I have developed a new motto by which to live my life. “Take care of yourself and have a plan” has also become the watchword of my counseling practice. For the past two years, my husband and I have experienced financial letdowns and disillusionment from trusting people we thought had our best interests in mind. It is hard to admit this, but I found myself being in a funk from the stress of these circumstances. I stopped exercising, turned to comfort foods, gained weight, developed a negative outlook, and went through my own grieving process that included disbelief, sadness and fear.
Maybe it was the will to survive or the fact that I no longer wanted to remain in victim mode. To borrow a line from the movie Network, I became “mad as hell and [didn’t] want to take it anymore!”
I finally found myself turning a corner and emerging from that dark period. It helped to pray, to do some inspirational reading, and to give to and receive emotional support from my husband. We needed each other and we needed to make a plan or a few plans to deal with the problematic areas of our lives.
Of course, my patients never knew that I was feeling this way. Actually, my work was a blessing and took me away from my own problems. I continued to help my patients develop goal plans and methods for self-care.
But, isn’t it interesting that as I suggested tools for my patients to use in dealing with their challenges, I neglected to utilize these same tools for myself. Did I write down goals for improving my life? Did I listen to my relaxation CD? Was I eating healthy meals? Did I get enough exercise and rest? A trip to the hospital last summer showed me the importance of not ignoring messages sent by my body to my brain. So, why did I ignore my own advice? It’s possible that my feelings of victimization left me in a state of anxiety and fear. I needed to work through this, before I could put a plan together.
Dr. Harriet Lerner, Ph.D., a noted psychologist and psychotherapist has written several books to help women understand and work through negativity in their lives and in their relationships. Many of her books utilize the word “dance” in the title. I believe that the word “dance” refers to the games we play as we dance around the truth. I first became acquainted with her work, when I read the Dance of Anger, a New York Times bestseller. This book helped me to understand the underlying anger I was dealing with from my childhood and adolescence, into adulthood.
Currently, I am reading The Dance of Fear, which is helping me to put fear in a proper perspective. It is amazing that I have had this book sitting on my bookshelf for a couple of years! I guess we don’t take the opportunity, until we are ready.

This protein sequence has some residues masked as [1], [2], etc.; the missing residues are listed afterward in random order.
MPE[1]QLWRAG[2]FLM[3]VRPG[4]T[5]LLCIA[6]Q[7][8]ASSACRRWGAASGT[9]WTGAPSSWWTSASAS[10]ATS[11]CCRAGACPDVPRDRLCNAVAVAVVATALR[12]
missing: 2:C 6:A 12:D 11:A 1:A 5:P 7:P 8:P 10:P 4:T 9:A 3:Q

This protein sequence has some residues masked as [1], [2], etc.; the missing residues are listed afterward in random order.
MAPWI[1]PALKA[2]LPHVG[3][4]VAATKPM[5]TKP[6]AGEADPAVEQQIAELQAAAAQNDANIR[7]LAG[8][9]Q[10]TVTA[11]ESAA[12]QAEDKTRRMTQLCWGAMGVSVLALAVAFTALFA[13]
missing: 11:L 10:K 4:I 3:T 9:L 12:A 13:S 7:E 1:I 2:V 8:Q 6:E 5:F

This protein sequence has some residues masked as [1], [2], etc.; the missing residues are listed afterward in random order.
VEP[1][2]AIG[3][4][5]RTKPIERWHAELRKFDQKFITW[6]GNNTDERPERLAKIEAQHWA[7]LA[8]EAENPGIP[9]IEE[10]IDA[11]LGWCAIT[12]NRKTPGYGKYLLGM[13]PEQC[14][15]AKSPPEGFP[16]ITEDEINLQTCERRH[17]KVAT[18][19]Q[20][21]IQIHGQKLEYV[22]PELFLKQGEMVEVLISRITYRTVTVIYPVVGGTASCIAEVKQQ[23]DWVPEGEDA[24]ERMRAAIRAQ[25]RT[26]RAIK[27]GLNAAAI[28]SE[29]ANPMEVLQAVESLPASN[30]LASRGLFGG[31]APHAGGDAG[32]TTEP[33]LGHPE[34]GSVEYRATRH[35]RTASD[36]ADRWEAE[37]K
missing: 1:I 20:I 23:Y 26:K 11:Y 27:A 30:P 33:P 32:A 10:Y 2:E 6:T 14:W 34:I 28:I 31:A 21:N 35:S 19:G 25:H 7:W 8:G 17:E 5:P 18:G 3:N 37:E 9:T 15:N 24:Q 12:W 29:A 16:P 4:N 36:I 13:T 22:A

Dr. Lerner makes the distinction between productive fear, and irrational fear which keeps us from “living authentically.” Just as we need some stress to function in life (otherwise, we would be zombies), we also need a little bit of fear to operate in life or death situations.
After all, doesn’t fear of bodily injury keep us from jumping off of the roof of our homes, much less climbing up on the roof in the first place! I don’t think I would want to jump off a cliff to see how long it would take me to reach the bottom, either!
Dr. Lerner wrote her book with the desire to:
While fear can motivate us to maintain self-preservation, it can also keep us from doing things that could improve our lives. We can be blind-sided by fear itself, believing that fear of the known is easier to cope with, than fear of the unknown. Our fear can also cause us to become helpless and hopeless, believing that we must continue to live a life of suffering, with no hope of recovery.
I am so grateful that I was able to work through my fear to realize that suffering does not have to be my “lot in life.” There is absolutely no reason why I can’t find solutions to problems when I look at the network of support I have with my husband, other family members and good friends. Knowing that I have these valuable resources makes it even more important to take care of myself and have a plan. But…I will admit that every once in awhile, I do allow myself to have a “pity party.” Fortunately, for my husband’s sake, it doesn’t last too long!
*From the book The Dance of Fear, by Harriet Lerner, Ph.D. (HarperCollins Publishers, 2004).
For more information about Leslie’s CD, please contact her at firstname.lastname@example.org